Arrow-right Camera
The Spokesman-Review Newspaper
Spokane, Washington  Est. May 19, 1883

Endorsements and editorials are made solely by the ownership of this newspaper. As is the case at most newspapers across the nation, The Spokesman-Review newsroom and its editors are not a part of this endorsement process. (Learn more.)

Editorial: Clock ticking on the uninsured

The stakes have been raised for those without health care coverage, and the deadline to avoid the penalties is fast approaching.

The current enrollment period began Nov. 1, and the final day is Jan. 31. Tax penalties have increased this year for those failing to obtain coverage.

The penalty is $695 per adult or 2.5 percent of annual income, whichever is greater. For families, it’s $695 per adult, plus $347.50 per child. The maximum penalty is $2,085.

The penalty is a prod to encourage people to get covered. The Affordable Care Act has phased in the fines to allow people to get used to the law. The initial individual penalty was only $95 per adult. Last year, it was $325.

If you sign up today (Jan. 23), your coverage will kick in Feb. 1. It might be wise to do so just to miss the rush of expected sign-ups in the final week. Coverage begins March 1 for those who sign up after today and before the deadline.

The mandate to buy coverage is controversial, but the system functions better when more people sign up. Insurers get a better cross section of the population from which to design policies and set premiums. Plus, there is less cost-shifting to those who already have coverage.

Washington Healthplanfinder, the state’s online site for insurance policies, has seen increased traffic since the beginning of the new year. During the current enrollment period, about 180,000 people have renewed their plans or gotten new coverage, which is about a 50 percent increase over 2015, according to a Washington Health Benefit Exchange news release.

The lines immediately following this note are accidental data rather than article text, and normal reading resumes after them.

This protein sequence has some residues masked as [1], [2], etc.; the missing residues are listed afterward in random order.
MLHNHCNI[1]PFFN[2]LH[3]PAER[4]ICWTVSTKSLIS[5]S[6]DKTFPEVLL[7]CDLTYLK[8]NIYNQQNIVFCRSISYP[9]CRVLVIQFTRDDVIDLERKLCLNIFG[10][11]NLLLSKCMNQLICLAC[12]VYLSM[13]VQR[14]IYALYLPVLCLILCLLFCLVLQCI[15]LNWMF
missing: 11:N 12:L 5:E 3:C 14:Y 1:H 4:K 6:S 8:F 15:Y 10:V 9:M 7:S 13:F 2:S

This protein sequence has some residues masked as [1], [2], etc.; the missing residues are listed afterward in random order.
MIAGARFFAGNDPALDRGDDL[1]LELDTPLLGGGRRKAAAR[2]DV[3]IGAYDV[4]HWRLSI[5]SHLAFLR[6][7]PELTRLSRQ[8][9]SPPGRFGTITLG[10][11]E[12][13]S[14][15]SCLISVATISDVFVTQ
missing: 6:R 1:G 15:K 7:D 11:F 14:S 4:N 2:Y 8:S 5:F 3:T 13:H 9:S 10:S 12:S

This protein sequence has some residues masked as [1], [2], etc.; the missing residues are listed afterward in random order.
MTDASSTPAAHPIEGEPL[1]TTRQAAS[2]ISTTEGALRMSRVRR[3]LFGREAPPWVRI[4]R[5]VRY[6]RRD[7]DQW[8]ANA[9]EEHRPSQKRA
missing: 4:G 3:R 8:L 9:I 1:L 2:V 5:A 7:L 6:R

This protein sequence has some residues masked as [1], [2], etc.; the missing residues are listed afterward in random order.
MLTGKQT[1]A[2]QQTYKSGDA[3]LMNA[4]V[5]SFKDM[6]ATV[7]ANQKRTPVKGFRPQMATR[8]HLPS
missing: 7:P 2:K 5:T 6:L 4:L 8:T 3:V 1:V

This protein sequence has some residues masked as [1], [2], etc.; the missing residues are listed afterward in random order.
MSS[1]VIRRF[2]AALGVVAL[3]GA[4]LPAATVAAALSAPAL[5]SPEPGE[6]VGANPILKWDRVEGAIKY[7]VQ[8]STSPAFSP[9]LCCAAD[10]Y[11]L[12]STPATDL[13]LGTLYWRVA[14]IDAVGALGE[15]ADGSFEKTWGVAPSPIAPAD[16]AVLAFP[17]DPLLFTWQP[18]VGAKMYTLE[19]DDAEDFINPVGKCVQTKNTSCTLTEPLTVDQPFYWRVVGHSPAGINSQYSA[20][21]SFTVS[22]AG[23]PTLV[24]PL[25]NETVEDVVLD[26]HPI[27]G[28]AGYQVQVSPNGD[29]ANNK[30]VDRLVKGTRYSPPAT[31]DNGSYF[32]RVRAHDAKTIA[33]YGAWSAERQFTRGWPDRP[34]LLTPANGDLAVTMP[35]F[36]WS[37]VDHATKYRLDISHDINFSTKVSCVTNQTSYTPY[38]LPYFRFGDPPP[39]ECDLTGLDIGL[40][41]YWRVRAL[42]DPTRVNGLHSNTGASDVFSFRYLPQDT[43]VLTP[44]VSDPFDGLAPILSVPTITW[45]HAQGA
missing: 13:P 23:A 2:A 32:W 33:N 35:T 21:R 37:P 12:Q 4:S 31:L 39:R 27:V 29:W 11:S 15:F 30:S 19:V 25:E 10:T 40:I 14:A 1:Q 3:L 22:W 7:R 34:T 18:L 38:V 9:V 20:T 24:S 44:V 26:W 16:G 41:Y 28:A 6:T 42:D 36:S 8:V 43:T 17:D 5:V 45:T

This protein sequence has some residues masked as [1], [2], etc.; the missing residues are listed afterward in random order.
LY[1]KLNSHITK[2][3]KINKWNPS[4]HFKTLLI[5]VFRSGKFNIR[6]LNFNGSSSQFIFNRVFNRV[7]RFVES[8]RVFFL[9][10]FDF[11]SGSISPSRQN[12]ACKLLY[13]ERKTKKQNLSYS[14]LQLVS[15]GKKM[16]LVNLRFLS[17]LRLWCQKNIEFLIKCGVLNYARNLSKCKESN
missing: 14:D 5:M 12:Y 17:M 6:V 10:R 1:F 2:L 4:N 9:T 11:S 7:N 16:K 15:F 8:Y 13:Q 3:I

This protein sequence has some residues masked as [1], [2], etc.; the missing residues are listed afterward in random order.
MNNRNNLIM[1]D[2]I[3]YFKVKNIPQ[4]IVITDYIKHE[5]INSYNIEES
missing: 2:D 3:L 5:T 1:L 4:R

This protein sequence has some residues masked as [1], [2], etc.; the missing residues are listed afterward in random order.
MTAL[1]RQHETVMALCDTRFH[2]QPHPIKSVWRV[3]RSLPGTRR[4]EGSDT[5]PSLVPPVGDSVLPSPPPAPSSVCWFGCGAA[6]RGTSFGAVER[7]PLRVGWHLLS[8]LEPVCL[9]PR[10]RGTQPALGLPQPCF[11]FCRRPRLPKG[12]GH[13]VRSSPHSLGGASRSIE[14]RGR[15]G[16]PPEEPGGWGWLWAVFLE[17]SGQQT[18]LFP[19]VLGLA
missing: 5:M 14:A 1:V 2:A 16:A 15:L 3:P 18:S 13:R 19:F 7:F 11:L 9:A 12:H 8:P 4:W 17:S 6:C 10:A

Young adults, a key demographic for insurers, are signing up at a much higher clip this year.

There are a few exceptions to the Jan. 31 deadline – for those having a child, for example, or those getting married – but otherwise you must wait for the next open enrollment on Nov. 1. (Medicaid enrollment is year-round.)

The state’s exchange website – – offers a way to shop, select policies and find out if you qualify for a federal subsidy. Navigators and brokers are also available to help customers pick among the myriad plans. The service is free, and contact information can be found at the website.

The website for Idahoans is

Idaho legislators recently learned the health care exchange saved the state’s catastrophic coverage program nearly $29 million. Under that program, counties cover the first $11,000 of an unpaid health care bill, with the state picking up the rest. This is funded with local property taxes.

But because more people have obtained health care coverage, the program has saved money. The state could save even more if it adopted expanded Medicaid coverage, but it chooses to sock it to taxpayers to make a political statement.

Some people also will choose to pay the penalties on principle. But for the rest, the clock is ticking, and those penalties will continue to grow until you get coverage.

To respond to this editorial online, go to and click on “Opinion.”